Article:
This will make it a lot easier to handle owning a home and to have enough money to pay bills, groceries and have some money left over to save, invest and to do things you enjoy, as well!

3. Can you afford the taxes? 

When you buy a home, you have to pay property taxes.

Find out how much property tax you would have to pay on the type of house you want in the location you want to see if you can afford it.

You can use an online calculator such as this one to get an idea of how much your property taxes will be and you'll avoid getting a bad surprise when the time comes to pay them!

4. Can you afford to make alterations or do renovations?

If the house needs a little bit of work before you move in, you should consider the cost of the alterations or of the renovation you want to make.

Make a plan for the work that needs to be done or hire an interior designer or architect to help you plan the renovations. They will have a better idea of how much everything will cost and can adapt the plan according to your budget.

Don't forget to consider the cost of furnishing the home! If you're going to need to furnish the house from scratch, you will also need to factor that in as it can be quite expensive to buy everything you need for your house at once.

5. Can you afford the maintenance costs and bills (including groceries, etc.) after paying the mortgage?

The reason why you should aim for a 30% of loan-to-income ratio is because you will need to have enough money left over after paying your mortgage to pay all your other bills and to buy groceries and other necessities.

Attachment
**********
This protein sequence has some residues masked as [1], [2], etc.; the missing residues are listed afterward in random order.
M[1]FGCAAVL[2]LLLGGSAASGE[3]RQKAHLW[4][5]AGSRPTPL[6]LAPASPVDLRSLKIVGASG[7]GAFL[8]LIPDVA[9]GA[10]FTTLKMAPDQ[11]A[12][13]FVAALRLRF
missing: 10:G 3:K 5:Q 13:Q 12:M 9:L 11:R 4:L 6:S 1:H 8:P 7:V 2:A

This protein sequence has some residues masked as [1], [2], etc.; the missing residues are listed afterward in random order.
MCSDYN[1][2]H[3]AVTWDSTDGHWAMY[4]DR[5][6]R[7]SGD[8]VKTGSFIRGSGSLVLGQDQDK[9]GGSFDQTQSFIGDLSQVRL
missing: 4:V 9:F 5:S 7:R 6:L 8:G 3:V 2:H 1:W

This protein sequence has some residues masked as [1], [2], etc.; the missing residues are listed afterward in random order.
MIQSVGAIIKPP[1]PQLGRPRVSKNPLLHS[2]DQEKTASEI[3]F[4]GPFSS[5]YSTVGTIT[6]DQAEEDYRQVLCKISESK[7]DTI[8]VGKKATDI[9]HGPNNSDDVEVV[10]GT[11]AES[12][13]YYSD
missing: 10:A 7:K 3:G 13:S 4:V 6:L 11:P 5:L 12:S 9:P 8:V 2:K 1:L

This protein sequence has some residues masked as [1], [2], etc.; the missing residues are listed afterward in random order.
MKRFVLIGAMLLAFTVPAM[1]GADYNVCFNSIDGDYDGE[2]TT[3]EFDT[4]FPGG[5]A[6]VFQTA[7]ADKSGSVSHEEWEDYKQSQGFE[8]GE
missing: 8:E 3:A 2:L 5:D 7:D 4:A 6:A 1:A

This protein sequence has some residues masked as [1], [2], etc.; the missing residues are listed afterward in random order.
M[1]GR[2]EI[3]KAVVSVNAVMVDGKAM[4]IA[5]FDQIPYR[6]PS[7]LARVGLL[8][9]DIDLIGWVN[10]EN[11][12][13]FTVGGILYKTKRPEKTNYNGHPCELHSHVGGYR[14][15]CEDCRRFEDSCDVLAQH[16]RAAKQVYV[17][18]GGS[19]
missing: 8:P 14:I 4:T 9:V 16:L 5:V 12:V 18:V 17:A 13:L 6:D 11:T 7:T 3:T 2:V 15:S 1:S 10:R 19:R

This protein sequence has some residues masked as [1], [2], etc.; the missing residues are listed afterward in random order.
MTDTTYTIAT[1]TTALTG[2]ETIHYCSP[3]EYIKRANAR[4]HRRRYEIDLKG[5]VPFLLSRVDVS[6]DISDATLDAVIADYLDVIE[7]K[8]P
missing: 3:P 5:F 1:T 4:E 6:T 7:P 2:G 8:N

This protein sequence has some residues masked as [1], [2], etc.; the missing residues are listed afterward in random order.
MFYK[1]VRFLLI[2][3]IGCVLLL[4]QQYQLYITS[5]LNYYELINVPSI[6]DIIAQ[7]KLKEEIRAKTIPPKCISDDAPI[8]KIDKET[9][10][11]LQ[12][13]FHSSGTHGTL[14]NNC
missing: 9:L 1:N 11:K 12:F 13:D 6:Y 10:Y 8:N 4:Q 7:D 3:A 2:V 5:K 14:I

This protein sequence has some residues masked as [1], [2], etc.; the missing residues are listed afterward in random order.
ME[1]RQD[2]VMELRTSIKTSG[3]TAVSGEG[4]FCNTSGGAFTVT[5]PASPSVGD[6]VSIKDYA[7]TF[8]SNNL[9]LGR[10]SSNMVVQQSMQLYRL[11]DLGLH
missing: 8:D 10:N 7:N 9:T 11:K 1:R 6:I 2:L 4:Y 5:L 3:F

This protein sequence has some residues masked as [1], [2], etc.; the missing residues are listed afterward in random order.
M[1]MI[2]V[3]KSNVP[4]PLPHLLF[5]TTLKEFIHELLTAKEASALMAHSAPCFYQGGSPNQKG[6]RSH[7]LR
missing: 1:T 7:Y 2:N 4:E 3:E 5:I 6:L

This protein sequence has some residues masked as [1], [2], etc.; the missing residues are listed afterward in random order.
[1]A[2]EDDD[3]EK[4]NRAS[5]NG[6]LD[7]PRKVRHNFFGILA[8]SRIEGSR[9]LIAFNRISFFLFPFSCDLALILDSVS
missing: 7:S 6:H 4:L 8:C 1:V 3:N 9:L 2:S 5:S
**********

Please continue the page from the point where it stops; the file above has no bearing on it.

To figure this out, you're going to need to estimate how much all these things are going to cost you.

When it comes to service bills (like water, gas, electricity, etc.), the cost can differ depending on the location and service provider. 

Research service providers to find out if they offer fixed fees and how much they are or use online calculators to figure out variable bills (if you have a bigger home, you may have a bigger electricity bill because you will have more lights; if you have a pool or backyard, you'll probably have bigger water and electricity bills and so on).

Owning a home also comes with maintenance costs - things break and need fixing when you least expect it. It might be a good idea to have an emergency fund just for that!

Don't forget to factor in the cost of any insurances you may need - banks will usually require you to have homeowners insurance to make sure your house is safe. You may have life insurance as well or even a PMI (private mortgage insurance), which protects the bank if you default on your mortgage.